As the month comes to a close, we saw a bunch of solid tech deals across the web. Amazon's latest Echo Dot is down to just $30 and you can still save up to $200 on Samsung's Galaxy S21 smartphones. Fitbit's Mother's Day sale is in full swing, bringing record-low prices to many of its wearables, and May the 4th sales began early this year with discounted Star Wars Instant Pots. Here are the best tech deals we found this week that you can still get today. The latest Echo Dot and Echo Dot with Clock remain on sale for $30 and $40, respectively, which is very close to their all-time lows.
If you follow Apple, you're aware its latest update delivers significant privacy changes. But what else can you do in iOS 14.5? On Monday, Apple launched the latest version of the operating software that powers iPhones and iPads. The biggest change requires apps to ask your permission to track your online activity. For example, if you open up an app like Facebook, you'll see a prompt seeking permission from you to track your activity across other apps and websites.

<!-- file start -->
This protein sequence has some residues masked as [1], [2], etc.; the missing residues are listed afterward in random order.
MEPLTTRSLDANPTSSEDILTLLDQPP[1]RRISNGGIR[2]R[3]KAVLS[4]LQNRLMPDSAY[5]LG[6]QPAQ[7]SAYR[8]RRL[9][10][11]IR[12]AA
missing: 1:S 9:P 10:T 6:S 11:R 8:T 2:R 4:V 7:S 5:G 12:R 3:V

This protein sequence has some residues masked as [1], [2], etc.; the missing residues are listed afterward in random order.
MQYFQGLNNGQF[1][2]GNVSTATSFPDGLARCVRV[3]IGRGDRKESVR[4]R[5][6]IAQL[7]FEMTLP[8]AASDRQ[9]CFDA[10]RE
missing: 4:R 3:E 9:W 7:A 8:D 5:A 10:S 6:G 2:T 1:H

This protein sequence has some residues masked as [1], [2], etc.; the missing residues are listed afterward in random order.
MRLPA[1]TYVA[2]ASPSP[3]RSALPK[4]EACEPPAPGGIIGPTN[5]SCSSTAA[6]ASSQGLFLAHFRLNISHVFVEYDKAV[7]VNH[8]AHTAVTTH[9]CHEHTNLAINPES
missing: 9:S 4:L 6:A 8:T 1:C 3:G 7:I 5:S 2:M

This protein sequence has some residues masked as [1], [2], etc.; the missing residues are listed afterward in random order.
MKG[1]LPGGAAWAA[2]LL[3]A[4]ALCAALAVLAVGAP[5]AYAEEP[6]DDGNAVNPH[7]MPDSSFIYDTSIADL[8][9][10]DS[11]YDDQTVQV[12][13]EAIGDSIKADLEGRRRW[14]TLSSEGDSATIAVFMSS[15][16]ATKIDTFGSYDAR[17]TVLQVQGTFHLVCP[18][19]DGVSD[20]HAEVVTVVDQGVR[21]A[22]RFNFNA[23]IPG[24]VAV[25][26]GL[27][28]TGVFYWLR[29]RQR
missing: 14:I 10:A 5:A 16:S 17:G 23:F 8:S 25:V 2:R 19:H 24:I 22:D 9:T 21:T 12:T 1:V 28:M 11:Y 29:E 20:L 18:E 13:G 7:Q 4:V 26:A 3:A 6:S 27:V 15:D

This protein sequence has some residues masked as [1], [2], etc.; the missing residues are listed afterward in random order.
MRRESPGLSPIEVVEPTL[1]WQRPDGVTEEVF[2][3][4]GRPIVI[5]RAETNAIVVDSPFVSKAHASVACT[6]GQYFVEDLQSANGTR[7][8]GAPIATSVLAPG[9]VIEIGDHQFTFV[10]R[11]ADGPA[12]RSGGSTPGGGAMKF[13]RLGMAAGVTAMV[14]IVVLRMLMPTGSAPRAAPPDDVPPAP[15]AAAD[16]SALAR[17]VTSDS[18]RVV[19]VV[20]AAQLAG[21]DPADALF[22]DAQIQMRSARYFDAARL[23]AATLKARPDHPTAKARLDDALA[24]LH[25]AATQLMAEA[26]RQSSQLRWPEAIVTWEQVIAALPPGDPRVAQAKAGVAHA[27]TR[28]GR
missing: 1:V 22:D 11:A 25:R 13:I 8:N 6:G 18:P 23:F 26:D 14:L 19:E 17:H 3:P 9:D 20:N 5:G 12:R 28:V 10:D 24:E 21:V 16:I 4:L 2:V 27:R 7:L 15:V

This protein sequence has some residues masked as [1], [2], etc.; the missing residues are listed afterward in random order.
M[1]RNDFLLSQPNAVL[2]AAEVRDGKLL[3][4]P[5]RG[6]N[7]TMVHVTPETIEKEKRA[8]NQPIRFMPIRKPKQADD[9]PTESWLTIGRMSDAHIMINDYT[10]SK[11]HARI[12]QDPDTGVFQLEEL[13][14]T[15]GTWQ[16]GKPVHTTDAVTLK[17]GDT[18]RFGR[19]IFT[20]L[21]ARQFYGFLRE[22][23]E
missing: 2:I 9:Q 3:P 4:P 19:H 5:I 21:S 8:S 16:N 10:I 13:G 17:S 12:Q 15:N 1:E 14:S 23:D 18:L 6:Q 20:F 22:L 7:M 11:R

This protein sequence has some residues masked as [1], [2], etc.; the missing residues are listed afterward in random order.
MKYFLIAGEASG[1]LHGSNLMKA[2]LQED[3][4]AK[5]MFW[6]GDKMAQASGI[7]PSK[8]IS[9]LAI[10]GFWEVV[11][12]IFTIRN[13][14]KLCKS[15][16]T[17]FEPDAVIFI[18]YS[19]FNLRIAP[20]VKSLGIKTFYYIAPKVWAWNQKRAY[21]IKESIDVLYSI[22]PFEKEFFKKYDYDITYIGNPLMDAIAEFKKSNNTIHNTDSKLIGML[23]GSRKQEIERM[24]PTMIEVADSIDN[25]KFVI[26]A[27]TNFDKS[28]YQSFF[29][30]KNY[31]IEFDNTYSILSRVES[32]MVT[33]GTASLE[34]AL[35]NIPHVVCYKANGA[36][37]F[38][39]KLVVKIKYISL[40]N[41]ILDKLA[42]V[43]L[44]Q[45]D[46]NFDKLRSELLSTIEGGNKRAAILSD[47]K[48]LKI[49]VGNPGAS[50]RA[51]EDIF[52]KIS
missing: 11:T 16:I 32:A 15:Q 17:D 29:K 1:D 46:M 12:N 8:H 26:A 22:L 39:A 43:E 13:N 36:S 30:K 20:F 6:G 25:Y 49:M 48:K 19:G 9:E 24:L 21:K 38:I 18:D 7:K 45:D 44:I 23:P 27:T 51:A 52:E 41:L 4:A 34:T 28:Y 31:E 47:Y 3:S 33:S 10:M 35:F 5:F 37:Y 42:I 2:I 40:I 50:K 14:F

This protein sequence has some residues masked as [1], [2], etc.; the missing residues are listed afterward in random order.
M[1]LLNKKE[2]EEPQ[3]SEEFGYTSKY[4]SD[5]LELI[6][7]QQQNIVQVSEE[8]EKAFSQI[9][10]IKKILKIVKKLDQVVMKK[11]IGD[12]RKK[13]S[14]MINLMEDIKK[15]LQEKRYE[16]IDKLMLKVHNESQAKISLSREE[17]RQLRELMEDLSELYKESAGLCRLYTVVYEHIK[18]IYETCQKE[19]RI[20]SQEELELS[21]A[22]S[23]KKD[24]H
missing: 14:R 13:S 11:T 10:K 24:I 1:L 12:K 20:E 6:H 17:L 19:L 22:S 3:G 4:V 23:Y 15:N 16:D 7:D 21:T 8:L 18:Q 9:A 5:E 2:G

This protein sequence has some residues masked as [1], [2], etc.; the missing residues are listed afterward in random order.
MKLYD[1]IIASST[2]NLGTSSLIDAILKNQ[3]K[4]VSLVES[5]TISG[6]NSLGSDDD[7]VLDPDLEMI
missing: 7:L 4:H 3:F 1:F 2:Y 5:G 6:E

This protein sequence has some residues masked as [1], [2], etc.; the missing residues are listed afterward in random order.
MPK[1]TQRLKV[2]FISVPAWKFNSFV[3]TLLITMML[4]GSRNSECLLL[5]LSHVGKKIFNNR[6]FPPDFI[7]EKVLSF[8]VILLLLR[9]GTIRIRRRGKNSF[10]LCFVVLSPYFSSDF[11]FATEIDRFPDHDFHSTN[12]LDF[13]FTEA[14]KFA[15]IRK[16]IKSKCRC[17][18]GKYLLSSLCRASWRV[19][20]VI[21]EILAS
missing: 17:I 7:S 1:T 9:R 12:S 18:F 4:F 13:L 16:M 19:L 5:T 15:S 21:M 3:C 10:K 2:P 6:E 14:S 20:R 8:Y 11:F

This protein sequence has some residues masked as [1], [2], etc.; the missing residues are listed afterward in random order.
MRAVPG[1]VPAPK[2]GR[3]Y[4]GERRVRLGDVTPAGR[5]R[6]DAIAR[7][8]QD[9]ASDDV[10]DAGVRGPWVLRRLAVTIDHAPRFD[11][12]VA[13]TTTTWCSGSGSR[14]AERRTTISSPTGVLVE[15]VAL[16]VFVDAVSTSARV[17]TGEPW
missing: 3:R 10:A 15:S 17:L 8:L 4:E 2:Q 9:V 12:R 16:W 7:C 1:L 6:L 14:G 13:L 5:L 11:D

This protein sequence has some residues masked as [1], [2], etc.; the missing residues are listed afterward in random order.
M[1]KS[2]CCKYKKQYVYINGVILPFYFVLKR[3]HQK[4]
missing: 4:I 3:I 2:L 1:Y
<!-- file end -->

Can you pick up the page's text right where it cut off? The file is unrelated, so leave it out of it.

Apple first released iOS 14.5 and iPadOS 14.5 in February through its developer and public beta programs. Since then, the operating system has seen several updates as Apple worked on refining features and removing bugs. On Monday, Apple officially released the update for all iPhone and iPad users. It's a good idea to back up your Apple device before installing the update just in case there's an issue you have a current backup to restore your phone or tablet with. The most notable and controversial feature included in the update is App Tracking Transparency (ATT).
SAVE $20 WHEN YOU PRE-ORDER: Amazon will give you $20 off its new second-gen Echo Buds until May 12 (the day before their official release) -- get a pair with a USB-C charging case for just $99.99, or upgrade to the wireless charging version for just $119.99. Need some new earbuds, but not willing to wait for the new AirPods (which may or may not be coming later this year)? Amazon will basically pay you to take a chance on its freshly redesigned Echo Buds. Now until May 12 -- the day before they officially hit the market -- you'll get $20 off when you pre-order a pair of the second-gen Buds in either Black or the new Glacier White colorway. According to math, that brings the price of the version with a USB-C charging case down to just $99.99 and makes the wireless charging model only $119.99.